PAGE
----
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Ohio State women’s gymnastics sends two to NCAA championships

Shelby Lum / Lantern photographer

Qualifying to the NCAA Gymnastics Championships this season was bittersweet for juniors Sarah Miller and Melanie Shaffer.

The two were grateful for the opportunity to represent the Ohio State women’s gymnastics team and compete among the nation’s best collegiate gymnasts, Miller on the balance beam and Shaffer as an all arounder. However, the duo traveled there this year without their team who qualified last season, and facing the challenge of competing as individuals was harder than expected.

Miller and Shaffer headed out to Los Angeles April 17 with coach Carey Fagan and assistant coaches Meredith Yonushonis and Bill Lorenz.

Both gymnasts felt prepared heading into podium training on April 18, and Fagan felt that the session went really well.

“They both had been on podium before. The beam was a bit wobbly, but they made easy adjustments during practice,” Fagan said.

Going into the April 19 preliminary competition, both the competitors and Fagan were excited, but the feel was different without having the rest of the Buckeyes there together. Fagan said that the championship is set up for a team competition which made it a little tougher on individual competitors who are used to having their teammates support.

Shaffer began the competition on balance beam and hit a solid routine with just a minor error on her dismount.

Miller had to wait nearly two hours before she was able to compete her one and only event of the day: balance beam.

Waiting to compete was not the only challenge for Miller, though. While rotating with the two-time defending national champion Alabama Crimson Tide, she was without the luxury of having her entire coaching staff and team with her.

“Not having the coaches there did a lot for me, usually it’s everybody in one place at one time, it’s a different dynamic,” Miller said. “It was kind of just me, by myself.”

Miller did her best not to break focus, but she could not help wanting to look over and watch her teammate.

“She had started before I did, so I was standing there kind of watching her (Shaffer),” Miller said. “It definitely had an impact on me, I was trying to relax but I wanted to cheer for her at the same time.”

Once Miller mounted the beam it was apparent that she had been affected by the unusual coincidence of her and Shaffer competing simultaneously. Miller, who has been the model of consistency on balance beam this season, wobbled on her first skill in the routine, a switch leap. The switch leap is normally connected to two other skills, fulfilling a requirement that each gymnast must complete on beam.

“I was going through my mind like ‘I need a leap connection, what do I do?’ So I tried the straddle jump back pike and that didn’t go well,” Miller said. “I was definitely flustered at what had happened because I had never had that happen before.”

After a fall on the back pike, Miller omitted one of her last skills in the routine that was not required and finished the set with a clean full turn and stuck dismount.

“She never fully recovered from the first mistake,” Fagan said. “I’ve never seen her do that in practice or competition this season, so she was sort of in new waters at that point, as in salvaging the routine. It was disappointing, but we learn from that experience, we need to be able to anticipate mistakes like that.”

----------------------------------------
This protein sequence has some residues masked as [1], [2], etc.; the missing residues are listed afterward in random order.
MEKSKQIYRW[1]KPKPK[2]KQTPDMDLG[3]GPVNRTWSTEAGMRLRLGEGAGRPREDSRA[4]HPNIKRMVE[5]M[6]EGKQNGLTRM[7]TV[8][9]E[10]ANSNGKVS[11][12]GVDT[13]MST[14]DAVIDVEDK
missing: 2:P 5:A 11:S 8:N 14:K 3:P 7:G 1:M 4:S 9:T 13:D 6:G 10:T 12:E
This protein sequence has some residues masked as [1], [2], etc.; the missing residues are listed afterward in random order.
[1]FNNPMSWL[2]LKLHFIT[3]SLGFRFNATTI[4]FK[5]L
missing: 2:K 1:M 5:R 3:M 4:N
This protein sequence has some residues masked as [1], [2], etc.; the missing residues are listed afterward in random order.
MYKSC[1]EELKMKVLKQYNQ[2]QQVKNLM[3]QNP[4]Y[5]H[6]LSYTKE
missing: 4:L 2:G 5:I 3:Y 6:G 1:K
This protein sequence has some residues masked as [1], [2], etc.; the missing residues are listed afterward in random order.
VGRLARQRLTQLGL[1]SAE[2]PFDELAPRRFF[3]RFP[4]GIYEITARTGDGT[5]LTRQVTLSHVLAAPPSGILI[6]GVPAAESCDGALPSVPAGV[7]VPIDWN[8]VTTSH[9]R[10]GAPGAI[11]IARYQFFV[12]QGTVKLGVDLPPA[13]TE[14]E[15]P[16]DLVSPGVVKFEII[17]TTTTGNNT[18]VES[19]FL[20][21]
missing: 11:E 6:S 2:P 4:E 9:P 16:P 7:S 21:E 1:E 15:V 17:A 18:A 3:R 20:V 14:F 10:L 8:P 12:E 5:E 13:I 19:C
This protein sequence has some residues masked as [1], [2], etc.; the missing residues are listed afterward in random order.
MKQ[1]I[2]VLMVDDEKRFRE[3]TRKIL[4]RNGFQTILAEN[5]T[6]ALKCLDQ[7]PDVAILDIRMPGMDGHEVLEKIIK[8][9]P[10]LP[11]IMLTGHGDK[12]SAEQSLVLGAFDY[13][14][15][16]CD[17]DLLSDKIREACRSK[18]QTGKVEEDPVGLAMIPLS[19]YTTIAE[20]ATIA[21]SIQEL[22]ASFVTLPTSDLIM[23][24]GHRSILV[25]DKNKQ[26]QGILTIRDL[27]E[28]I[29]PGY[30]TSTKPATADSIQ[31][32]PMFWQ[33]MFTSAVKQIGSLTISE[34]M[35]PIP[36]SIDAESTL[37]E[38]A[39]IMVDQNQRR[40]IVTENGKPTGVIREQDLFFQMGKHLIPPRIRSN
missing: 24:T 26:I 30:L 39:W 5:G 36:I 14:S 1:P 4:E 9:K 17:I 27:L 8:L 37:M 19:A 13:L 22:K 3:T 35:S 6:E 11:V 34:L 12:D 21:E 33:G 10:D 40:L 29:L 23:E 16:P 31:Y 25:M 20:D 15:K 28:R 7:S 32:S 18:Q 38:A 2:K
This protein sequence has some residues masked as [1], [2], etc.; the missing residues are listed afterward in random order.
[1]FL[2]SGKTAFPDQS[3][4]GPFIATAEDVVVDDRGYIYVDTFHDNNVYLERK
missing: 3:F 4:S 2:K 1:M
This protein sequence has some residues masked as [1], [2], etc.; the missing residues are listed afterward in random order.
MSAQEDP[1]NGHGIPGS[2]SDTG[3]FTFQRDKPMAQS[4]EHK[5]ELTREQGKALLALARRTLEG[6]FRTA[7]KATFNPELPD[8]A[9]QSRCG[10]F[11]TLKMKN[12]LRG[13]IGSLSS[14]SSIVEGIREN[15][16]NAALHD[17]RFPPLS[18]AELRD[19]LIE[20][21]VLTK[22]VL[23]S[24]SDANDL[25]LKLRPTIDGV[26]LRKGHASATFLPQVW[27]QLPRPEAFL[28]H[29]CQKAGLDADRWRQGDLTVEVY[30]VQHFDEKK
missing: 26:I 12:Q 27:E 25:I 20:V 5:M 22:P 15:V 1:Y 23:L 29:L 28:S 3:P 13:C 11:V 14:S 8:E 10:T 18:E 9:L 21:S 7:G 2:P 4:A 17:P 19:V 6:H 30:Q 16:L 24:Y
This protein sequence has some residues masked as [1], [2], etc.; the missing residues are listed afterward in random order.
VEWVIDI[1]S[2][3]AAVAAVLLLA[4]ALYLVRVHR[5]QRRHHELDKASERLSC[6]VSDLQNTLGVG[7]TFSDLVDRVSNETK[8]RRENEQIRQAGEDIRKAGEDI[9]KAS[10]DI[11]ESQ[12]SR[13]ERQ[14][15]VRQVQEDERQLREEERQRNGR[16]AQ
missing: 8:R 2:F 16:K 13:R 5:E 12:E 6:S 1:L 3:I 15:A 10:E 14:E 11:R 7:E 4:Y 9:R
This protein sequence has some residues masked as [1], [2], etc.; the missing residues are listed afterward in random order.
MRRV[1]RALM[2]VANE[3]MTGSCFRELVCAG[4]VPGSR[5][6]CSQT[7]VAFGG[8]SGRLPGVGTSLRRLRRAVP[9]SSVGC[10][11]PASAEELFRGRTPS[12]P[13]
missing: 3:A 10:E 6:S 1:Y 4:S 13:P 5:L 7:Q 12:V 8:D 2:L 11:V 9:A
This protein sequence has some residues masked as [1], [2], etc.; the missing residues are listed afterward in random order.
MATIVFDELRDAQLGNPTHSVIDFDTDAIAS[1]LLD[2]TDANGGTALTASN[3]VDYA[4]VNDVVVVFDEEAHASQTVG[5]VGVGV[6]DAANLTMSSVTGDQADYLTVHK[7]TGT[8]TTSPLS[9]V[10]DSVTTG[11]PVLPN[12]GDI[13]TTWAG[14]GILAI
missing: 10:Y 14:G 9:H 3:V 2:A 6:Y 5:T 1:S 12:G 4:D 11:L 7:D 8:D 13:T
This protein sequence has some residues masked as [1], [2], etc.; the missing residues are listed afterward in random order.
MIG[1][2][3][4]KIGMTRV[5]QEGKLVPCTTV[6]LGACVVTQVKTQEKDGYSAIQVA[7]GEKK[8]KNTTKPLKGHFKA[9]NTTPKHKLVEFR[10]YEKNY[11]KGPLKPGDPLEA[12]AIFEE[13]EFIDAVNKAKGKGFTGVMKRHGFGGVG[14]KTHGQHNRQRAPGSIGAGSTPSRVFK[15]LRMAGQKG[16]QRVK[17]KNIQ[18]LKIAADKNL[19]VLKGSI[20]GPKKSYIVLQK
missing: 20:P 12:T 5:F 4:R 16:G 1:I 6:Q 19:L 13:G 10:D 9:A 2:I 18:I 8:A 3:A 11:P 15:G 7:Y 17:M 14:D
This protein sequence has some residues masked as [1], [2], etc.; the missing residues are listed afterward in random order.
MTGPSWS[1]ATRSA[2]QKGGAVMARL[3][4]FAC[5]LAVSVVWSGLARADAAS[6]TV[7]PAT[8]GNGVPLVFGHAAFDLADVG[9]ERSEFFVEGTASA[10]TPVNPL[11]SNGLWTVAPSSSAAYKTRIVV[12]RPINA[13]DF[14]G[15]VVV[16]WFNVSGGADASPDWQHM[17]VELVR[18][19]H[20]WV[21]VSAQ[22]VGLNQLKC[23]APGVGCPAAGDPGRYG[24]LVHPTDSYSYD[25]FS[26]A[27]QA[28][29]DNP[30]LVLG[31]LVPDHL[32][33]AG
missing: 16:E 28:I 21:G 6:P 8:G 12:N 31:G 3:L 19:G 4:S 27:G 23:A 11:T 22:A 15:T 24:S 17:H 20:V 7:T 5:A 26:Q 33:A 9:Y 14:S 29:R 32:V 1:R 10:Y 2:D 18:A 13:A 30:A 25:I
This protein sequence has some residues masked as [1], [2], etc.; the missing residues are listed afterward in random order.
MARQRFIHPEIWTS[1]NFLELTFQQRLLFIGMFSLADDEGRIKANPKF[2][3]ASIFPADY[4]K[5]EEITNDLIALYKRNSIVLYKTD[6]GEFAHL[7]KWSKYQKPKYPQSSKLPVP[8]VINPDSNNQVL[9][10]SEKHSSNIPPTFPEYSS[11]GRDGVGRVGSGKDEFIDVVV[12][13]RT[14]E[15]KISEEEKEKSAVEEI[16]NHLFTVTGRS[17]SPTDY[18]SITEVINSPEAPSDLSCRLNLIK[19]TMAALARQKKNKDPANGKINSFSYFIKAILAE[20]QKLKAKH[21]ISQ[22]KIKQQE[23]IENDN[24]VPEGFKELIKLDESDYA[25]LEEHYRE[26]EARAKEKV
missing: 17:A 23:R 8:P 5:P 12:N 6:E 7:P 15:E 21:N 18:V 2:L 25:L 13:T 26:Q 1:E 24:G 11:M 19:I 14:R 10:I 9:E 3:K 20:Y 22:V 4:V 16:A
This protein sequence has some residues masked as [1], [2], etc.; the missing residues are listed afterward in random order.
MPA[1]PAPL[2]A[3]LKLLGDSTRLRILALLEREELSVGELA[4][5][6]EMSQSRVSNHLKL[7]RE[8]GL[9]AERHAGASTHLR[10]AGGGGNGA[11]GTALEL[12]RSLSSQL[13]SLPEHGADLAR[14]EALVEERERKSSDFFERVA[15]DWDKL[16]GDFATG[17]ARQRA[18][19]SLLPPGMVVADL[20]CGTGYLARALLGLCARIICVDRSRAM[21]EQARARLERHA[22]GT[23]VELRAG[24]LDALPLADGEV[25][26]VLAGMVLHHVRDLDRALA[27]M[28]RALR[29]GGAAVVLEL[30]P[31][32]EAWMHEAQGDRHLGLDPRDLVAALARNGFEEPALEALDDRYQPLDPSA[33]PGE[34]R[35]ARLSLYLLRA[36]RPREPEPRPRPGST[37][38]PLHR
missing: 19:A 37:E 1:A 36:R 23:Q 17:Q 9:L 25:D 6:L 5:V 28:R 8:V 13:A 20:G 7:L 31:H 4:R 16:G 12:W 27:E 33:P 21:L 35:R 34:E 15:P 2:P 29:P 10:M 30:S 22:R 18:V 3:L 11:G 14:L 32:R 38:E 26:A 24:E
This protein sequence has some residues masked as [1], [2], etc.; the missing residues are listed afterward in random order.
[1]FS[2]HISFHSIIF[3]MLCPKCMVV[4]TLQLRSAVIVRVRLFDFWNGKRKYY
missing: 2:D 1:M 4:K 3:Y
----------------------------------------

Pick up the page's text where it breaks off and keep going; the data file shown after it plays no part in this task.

Miller did not have the competition she had hoped to have, but did not let it stop her from staying positive and cheering on Shaffer who still had two events to go.

“I was trying really hard to not get upset because Mel still had more events and I was still there for her. She (Yonushouis) was like ‘you can be upset’ and I was like ‘no I can’t, that’s not what this experience is about,'” Miller said.

Shaffer had completed routines on both beam and floor already, then headed to vault where she hit once again. Her last event up was the uneven bars, her weakest event.

“I hit a 9.825 on bars which is amazing for me, especially at nationals,” Shaffer said. “I was really happy with myself.”

Fagan was also happy with Shaffer.

“I was pleased with her demeanor. No matter what meet we are competing at she performs to her highest level, and that’s what she did at NCAAs,” Fagan said.

Although Fagan was pleased with Shaffer’s outcome, she was not in the same mindset regarding the entire outcome of the meet.

“I’d be lying if to say that we weren’t disappointed, because it’s not at all what we hoped to accomplish in California. It’s disappointing only because both of the athletes were completely capable of being an All-American,” Fagan said. “With Sarah it was kind of like ‘whoa, what just happened’ and with Melanie it was not in the performances but the scores. I don’t think she (Shaffer) has been rewarded for her hard work.”

Despite the final outcome, Fagan she said the experience reinforces that the overall feel of the championships is completely different with individuals.

All three said that being there as individual competitors has given them even more motivation to work towards qualifying as a team again in 2014.

“I’m going to use this to motivate the whole team to go next year and motivate myself,” Shaffer said. “And I want all our freshman this year, who haven’t got to experience NCAAs, to get there.”

“Going in as seniors, they’re going to be relying on us,” Miller said. “It’s going to be our motivation that gets them there. It’s so much more fun with your team and I want so badly for this team to get to experience it.” 

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